organization or in the larger environment
Some stakeholders are not convinced of the
legitimacy of a goal.
Too much emphasis placed on members
change-oriented goals rather than on their
ongoing goals.

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The Multistream
Approach to Goals and Plans
Multistream Approach
Emphasizes how managers and other stakeholders
carry out the steps.
Is concerned with sustenance economics issues and
the well-being of a variety of stakeholders.
Considers aspects of life that may be difficult to
measure, such as ecological well-being or social
justice.

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Goal displacement- focused on specific goals


(operational goals) than overarching
goals(strategic goals)

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Figure 8.4: The Five


Characteristics of Multistream Goals

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Principles of Management
Dyck / Neubert

Chapter 9
Strategic Management

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Importance of Strategic Management


Why Is Strategic Management Important?
Because managers vary in how well they formulate
and implement strategies, and this affects their
organizations competitiveness.
Strategic management
The analysis and decisions that are necessary to formulate
and implement strategy.

Strategy
The combination of goals, plans and actions designed to
accomplish an organizations mission.

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Figure 9.1: Overview of the


Strategic Management Process

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SWOT Analysis

*industry-subset of org group together


*resources-asset source of competitive advantage

Strengths

Valuable or unique resources of an organization or any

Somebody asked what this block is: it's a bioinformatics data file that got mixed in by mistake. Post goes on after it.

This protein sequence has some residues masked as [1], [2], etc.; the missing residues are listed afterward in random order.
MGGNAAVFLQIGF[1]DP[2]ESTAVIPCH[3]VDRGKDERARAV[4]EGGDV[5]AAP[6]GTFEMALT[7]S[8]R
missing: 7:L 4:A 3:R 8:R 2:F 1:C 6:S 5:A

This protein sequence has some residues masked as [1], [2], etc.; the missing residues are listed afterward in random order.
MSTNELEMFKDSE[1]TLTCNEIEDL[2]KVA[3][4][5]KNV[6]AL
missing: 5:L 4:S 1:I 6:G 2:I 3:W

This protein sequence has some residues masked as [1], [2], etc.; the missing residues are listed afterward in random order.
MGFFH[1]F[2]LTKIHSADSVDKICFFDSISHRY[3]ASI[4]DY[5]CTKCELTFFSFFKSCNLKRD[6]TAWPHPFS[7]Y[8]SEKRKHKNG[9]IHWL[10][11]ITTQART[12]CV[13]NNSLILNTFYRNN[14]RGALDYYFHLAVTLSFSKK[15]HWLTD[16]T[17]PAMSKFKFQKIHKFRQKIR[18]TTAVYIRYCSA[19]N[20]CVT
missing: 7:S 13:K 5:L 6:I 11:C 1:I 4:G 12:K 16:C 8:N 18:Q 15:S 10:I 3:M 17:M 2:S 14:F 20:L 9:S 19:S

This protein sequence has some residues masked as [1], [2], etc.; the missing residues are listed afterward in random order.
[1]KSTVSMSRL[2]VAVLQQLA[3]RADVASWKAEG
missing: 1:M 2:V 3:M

activities that it does particularly well that can help
managers to achieve their strategic objectives.

Weaknesses

A lack of specific resources or abilities that an


organization needs in order for it to do well; a
characteristic that hinders the achievement of the
strategic objectives of an organization.

Opportunities

Conditions in the external environments that have the


potential to help managers meet or exceed
organizational goals.

Threats

Conditions in the external environments that have the


potential to prevent managers from meeting
organizational goals.

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Table 9.1: Overview of Porters Five


Competitive Forces and Strategic Management

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Industry Rivalry *economic sale-increase in volume yet


lower cost
*competitors-orgs offering same products
*substitutes-similar product from other industry

Rivalry intensity will increase when:

An organization has many competitors seeking


similar customers.
The industry growth rate slows or declines.
The industry has intermittent overcapacity.
Brand identity and switching costs are low.
A firms fixed costs are high or cannot be easily
converted to a new industry or product.
There is little ability to differentiate the product or
service being offered.